Negative co-variation is just the opposite—when two variables move in different directions, that is, the growth of one variable will influence the declination of the other.
Example: In India, a myth that tomato seeds cause kidney stones is wildly popular. A positive covariance is claimed between tomato seeds and the chances of getting kidney stones, but it’s not true.
Tomatoes contain oxalates, which are responsible for the formation of kidney stones. However, what people fail to understand is that this quantity of oxalates in tomatoes is not enough to cause kidney stones, because 100g of tomatoes contain only around 5mg of oxalates.
When you claim similar (or nearly identical) phenomena to be opposite in reality or vice versa.
Example: Busyness, for a vast majority of people, is a sign of productive and fulfilled life. In reality, being busy is just a lot of noise, and it only disturbs the streamline of productivity.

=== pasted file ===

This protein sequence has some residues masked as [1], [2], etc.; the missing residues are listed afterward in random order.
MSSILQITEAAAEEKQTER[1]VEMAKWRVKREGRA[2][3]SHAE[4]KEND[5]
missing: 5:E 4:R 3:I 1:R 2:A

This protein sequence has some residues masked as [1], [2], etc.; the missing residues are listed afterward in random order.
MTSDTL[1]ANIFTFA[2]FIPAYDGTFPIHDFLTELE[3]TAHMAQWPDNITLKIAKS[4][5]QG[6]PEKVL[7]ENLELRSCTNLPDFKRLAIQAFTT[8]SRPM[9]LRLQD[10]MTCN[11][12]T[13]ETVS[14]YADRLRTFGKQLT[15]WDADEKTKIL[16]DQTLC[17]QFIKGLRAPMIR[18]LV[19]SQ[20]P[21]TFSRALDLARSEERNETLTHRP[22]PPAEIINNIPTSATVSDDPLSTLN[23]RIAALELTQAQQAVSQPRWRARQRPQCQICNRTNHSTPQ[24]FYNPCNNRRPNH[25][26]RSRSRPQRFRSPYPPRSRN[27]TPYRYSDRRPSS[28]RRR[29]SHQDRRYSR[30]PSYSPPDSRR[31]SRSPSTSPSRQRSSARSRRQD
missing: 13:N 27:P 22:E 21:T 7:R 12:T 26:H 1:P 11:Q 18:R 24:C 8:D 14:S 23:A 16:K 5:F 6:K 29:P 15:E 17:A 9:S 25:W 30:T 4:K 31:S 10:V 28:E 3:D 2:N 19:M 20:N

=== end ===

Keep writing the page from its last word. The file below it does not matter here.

When you claim an independent phenomenon (variable) in a causal relation to be a consequence of another phenomenon (variable).
Example: Charles Darwin’s Origin of Species
Before Darwin proposed his theory of evolution, the world believed that all animals and plants were always the way they are. Their structure, shape, and color are eternally constant.
Darwin claimed something against a loosely held popular belief, and now the whole biological science and evolutionary psychology rest on the foundation of his ideas. More than a Billion people have read his work.
I appreciate your patience and dedication to read this overwhelming essay. I am glad you made it through the end. I hope I gave you a new tool that will aid you to think more creatively and out-of-the-box.